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The confirmation of Aβ phosphorylation in AD brains in this paper and the suggested contribution to AD pathology supports a role for phosphorylated Aβ.
After noting that phosphorylation defects were a major pathological feature of AD, I discovered that Aβ itself could be phosphorylated, and that the phosphorylated Aβ form was significantly more toxic to neuronal cells (Milton, 2001). I suggested that Aβ becomes phosphorylated inside the neuronal cells of AD patients (Milton, 2001; Milton, 2005a). This modification causes the compound to become highly toxic, killing neurons. As a result of the neuronal damage, Aβ plaques build up around the dead cells, which is a normal response to cell death. It is possible that not all Aβ-plaques are toxic, but that pAβ plays a direct role in the formation of the toxic species, which cause further neural degeneration.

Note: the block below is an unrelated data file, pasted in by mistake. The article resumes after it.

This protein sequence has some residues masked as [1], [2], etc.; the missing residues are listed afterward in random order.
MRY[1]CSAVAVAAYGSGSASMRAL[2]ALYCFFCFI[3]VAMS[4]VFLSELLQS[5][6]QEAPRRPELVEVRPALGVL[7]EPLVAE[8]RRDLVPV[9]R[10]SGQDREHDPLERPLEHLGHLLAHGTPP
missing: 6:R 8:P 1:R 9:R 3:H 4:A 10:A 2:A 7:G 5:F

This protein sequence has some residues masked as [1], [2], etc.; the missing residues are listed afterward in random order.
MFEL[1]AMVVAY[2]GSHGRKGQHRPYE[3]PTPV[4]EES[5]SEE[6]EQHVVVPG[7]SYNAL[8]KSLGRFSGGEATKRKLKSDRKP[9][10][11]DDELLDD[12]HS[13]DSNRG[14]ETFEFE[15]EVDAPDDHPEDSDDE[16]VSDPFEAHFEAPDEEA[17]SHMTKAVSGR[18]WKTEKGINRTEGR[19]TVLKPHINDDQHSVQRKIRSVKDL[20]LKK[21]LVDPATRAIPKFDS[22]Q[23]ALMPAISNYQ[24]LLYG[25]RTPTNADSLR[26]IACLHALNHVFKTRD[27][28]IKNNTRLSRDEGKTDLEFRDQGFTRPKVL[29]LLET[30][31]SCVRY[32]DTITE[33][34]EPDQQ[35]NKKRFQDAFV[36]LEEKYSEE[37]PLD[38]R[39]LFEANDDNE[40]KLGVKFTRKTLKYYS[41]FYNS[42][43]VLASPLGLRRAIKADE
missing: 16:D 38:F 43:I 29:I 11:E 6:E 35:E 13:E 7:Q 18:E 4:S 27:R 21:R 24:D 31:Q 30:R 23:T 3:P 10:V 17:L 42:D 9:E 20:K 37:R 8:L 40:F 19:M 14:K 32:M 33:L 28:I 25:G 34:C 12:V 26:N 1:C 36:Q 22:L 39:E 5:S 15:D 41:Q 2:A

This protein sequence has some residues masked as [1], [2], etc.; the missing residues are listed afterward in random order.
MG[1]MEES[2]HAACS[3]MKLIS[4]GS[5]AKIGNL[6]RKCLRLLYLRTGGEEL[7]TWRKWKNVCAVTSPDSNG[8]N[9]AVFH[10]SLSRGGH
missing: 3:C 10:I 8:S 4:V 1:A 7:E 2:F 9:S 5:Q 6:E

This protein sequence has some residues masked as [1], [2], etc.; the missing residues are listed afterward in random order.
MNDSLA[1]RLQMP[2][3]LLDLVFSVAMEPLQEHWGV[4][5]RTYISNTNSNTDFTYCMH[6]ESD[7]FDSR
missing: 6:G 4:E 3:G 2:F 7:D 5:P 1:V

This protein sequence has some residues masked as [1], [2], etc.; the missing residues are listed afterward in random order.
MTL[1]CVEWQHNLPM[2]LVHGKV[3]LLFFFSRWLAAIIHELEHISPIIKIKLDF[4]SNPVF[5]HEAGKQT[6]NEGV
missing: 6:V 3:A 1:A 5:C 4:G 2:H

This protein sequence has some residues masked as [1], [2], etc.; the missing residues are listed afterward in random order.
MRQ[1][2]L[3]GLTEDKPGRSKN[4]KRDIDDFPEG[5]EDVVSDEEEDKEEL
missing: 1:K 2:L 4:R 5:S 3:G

The extracellular phosphorylation of Aβ documented here provides another source of the toxin and removes the necessity for cellular uptake prior to the phosphorylation of Aβ.
It should be noted that the phosphorylated...